“Streamline our social media presence to get more done, serve our audience and readers better, and make it a more profitable investment of our time. Instead of dividing our time across multiple social media channels, focus on one and increase engagement with our followers. Create meaningful relationships with our readers.”
Cara France, CEO of The Sage Group and founder of Marketers That Matter:
“You got beauty, now use your brain. Nothing makes us happier than seeing a gorgeous ad campaign or nailing a key message that resonates with our audience. This year, online marketers need to figure out the right mix of analytics to leverage the abundance of data these campaigns generate. With the right mix of smart, tailored content; innovative ad tech; and the right analytics, online marketing will soar to new heights in 2013.
“Get engaged — it’s time to take that relationship to a new level. If 2012 taught us to stop shouting at and start listening to our consumers, then 2013 should be about using online marketing to engage. When online marketing fosters a quality-content-driven discussion with consumers, the result is a relationship that extends across all channels, technologies and platforms.”
Daryl Hatfield, director of digital marketing at Garden State Home Loans:
“My New Year’s resolution is to simply become more organized. I currently handle a plethora of tasks and can easily become lost in them, so I plan to implement a ‘Three Things to Finish Before Noon’ routine to help me to stay focused.”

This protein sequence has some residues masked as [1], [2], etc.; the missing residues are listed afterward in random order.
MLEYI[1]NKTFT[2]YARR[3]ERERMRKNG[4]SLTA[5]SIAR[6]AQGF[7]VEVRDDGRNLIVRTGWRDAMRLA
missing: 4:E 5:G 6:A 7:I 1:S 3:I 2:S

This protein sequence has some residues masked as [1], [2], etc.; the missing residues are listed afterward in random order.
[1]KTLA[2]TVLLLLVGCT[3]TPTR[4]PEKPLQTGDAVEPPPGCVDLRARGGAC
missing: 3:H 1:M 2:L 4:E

Jason Long, revenue engineer for revenue marketing agency The Pedowitz Group:
“Some people think New Year’s resolutions are cliché, but I think the new year is a great time to organize your programs and set up for the new year. My resolution is to do a better job of documenting our processes and best practices. As a demand-generation agency, our clients expect us to be a stellar example of how a modern sales and marketing team operates. Precise, detailed documentation will not only allow us to instruct new employees and prepare for changing roles, but can serve as a set of best practices that we can share with our clients and the demand-generation/marketing-automation community. Documenting while moving at a rapid pace is difficult, but I believe it is worth the effort and will be a major focus for my team in 2013.”
By Jason Hahn